EarthLabs > Climate and the Cryosphere > Lab 6: Future of the Cryosphere > 6A: Climate Predictions

Future of the Cryosphere

Climate Predictions

In Lab 4, you explored the history of the cryosphere and looked at indicators of past climate, including ice cores. Now, you will consider the future of the cryosphere in a changing climate and how scientists use models to make predictions about climate.

Climate Models

Climate models are constructed using basic physical equations describing how the climate system works in three dimensions, as pictured in the graphic, right. State-of-the-art climate models now include equations that describe the processes of all of the Earth systems. These equations describe the ocean, the atmosphere, the land, hydrologic and cryospheric processes, terrestrial and oceanic carbon cycles, and atmospheric chemistry. Unlike weather forecasting, which describes the daily sequence of environmental conditions starting from a present state and working forward in time, climate models are based purely on the physics and chemistry of the Earth system.

To complete a climate model, the physical equations, which represent how the spheres interact, are coupled with scenarios (described below) of how Earth's human population, land use, and economy will evolve. Once a climate model is run, the model output data is compared with the observed data from the past. This process allows scientists to check the accuracy of the models.

Worldwide, various teams of scientists have modeled the next century of climate change and the subsequent impacts. While the models show that rising global temperatures generally characterize the future world, human behavior will determine how dramatic the changes may be.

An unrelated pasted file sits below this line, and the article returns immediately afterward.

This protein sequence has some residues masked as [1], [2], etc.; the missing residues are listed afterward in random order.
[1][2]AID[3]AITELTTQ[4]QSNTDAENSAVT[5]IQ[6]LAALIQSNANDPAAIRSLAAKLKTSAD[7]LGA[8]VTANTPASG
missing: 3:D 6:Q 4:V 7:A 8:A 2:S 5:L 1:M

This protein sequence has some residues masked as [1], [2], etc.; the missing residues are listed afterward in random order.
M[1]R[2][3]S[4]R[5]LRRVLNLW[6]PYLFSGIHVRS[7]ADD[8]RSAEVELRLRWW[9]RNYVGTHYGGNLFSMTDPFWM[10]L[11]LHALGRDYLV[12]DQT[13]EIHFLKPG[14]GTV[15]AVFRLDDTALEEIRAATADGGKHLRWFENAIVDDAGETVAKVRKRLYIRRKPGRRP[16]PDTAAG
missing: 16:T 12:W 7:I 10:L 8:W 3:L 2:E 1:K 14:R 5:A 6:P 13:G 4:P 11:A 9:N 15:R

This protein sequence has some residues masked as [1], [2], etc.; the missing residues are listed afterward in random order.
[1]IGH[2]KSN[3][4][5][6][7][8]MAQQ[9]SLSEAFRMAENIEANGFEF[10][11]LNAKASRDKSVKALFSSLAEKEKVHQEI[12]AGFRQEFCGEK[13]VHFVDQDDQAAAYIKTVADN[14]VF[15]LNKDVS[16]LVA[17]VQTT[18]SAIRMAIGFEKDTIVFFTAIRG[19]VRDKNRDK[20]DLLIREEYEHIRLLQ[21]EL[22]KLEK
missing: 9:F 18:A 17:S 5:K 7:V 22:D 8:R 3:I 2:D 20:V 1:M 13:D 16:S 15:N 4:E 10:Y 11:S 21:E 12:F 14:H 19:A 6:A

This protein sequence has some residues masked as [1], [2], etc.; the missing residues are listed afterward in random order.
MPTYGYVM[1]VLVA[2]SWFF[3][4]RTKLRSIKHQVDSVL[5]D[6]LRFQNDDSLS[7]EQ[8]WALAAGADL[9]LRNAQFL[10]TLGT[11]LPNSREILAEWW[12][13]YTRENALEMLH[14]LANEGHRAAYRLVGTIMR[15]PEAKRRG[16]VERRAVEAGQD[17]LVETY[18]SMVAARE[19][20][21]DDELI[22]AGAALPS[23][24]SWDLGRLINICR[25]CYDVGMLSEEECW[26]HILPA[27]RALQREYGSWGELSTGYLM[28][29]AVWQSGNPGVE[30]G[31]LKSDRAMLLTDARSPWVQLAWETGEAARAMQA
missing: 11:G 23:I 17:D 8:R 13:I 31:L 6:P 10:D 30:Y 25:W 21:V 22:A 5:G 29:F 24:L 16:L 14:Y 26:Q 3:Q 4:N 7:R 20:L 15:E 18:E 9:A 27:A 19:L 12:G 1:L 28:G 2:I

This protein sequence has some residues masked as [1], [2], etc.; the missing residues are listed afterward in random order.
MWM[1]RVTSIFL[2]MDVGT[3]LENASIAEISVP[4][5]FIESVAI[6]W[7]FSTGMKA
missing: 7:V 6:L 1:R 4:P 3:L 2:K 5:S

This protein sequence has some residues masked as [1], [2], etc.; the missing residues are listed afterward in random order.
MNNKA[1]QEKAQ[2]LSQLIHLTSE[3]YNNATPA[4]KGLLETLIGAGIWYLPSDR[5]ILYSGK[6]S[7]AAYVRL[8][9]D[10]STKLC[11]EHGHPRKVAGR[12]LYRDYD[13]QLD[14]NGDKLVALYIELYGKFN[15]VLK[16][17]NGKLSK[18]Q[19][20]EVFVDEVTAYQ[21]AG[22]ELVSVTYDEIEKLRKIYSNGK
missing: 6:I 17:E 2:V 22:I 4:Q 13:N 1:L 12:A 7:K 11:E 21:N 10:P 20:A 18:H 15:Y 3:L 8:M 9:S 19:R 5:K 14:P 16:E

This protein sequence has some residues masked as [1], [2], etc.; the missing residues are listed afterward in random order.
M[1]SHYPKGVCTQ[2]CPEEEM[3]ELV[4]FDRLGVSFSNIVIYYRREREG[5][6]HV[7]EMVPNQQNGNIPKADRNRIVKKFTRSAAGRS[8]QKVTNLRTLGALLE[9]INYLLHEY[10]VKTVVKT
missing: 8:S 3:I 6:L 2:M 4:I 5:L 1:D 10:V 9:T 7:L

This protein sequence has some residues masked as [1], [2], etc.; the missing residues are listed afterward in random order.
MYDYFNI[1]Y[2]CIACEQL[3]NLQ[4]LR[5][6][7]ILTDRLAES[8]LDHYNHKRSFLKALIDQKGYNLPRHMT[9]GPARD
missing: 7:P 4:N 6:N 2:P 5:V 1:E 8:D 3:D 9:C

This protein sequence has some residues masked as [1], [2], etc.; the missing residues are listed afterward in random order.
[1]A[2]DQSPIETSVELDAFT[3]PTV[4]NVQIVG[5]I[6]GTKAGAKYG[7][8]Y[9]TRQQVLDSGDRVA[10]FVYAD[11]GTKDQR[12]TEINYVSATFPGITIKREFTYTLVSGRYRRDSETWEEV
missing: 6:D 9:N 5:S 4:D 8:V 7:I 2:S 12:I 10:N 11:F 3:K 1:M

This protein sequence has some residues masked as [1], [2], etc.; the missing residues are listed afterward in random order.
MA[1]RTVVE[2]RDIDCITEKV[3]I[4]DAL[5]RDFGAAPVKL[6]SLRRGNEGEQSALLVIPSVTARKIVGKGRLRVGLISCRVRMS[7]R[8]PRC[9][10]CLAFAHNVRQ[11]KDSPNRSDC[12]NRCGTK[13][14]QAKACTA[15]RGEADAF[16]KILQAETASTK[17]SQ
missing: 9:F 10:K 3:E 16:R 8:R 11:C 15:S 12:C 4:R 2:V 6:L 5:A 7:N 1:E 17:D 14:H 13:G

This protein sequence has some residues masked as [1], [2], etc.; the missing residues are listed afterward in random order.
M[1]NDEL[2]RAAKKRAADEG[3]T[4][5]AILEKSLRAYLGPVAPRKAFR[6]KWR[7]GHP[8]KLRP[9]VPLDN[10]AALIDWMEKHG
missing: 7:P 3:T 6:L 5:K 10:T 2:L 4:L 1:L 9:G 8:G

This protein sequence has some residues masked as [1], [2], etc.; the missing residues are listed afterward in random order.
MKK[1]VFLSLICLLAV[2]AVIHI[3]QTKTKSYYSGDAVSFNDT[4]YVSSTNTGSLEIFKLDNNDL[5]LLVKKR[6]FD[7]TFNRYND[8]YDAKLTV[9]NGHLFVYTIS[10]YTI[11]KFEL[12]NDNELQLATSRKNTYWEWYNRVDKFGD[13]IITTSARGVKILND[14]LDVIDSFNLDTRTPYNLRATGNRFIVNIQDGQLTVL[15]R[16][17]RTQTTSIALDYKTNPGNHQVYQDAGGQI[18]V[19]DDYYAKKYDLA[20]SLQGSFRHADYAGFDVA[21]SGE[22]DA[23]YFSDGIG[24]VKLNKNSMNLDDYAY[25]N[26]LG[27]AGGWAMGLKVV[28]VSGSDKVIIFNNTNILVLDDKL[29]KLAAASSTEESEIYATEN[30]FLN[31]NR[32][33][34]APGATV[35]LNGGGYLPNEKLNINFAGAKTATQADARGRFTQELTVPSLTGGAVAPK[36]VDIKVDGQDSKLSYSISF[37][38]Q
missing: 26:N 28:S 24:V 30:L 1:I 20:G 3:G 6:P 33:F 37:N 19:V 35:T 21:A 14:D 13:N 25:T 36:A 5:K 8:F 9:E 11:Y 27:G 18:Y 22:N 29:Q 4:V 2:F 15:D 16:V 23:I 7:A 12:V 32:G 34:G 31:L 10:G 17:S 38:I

What is a scenario?

A scenario is an image of a potential future that is based on historical knowledge and expectations of future change, as illustrated in the roots of the tree in the diagram on the right. The IPCC (Intergovernmental Panel on Climate Change) scenarios are based on a data-driven storyline (or narrative) of what events have occurred in the past and how the future may unfold.

There are four commonly used scenario families. They are labeled A1, A2, B1, and B2. The scenarios describe the relationships between the forces driving greenhouse gas and aerosol emissions and their potential future change during the 21st century for the globe.

Each storyline, and related scenario, represents a different projection of a set of influential factors including: demographic and social change, economic growth, technological innovation, and environmental developments, such as land-use change. These emission scenarios are used as input into climate models.
(Text adapted from: IPCC Special Report on Emissions Scenarios, 2007)

According to the Intergovernmental Panel on Climate Change (IPCC), the four storylines combine two sets of divergent tendencies: one set varying between strong economic values and strong environmental values, the other set between increasing globalization and increasing regionalization. The storylines are summarized as follows (Nakicenovic et al., 2000):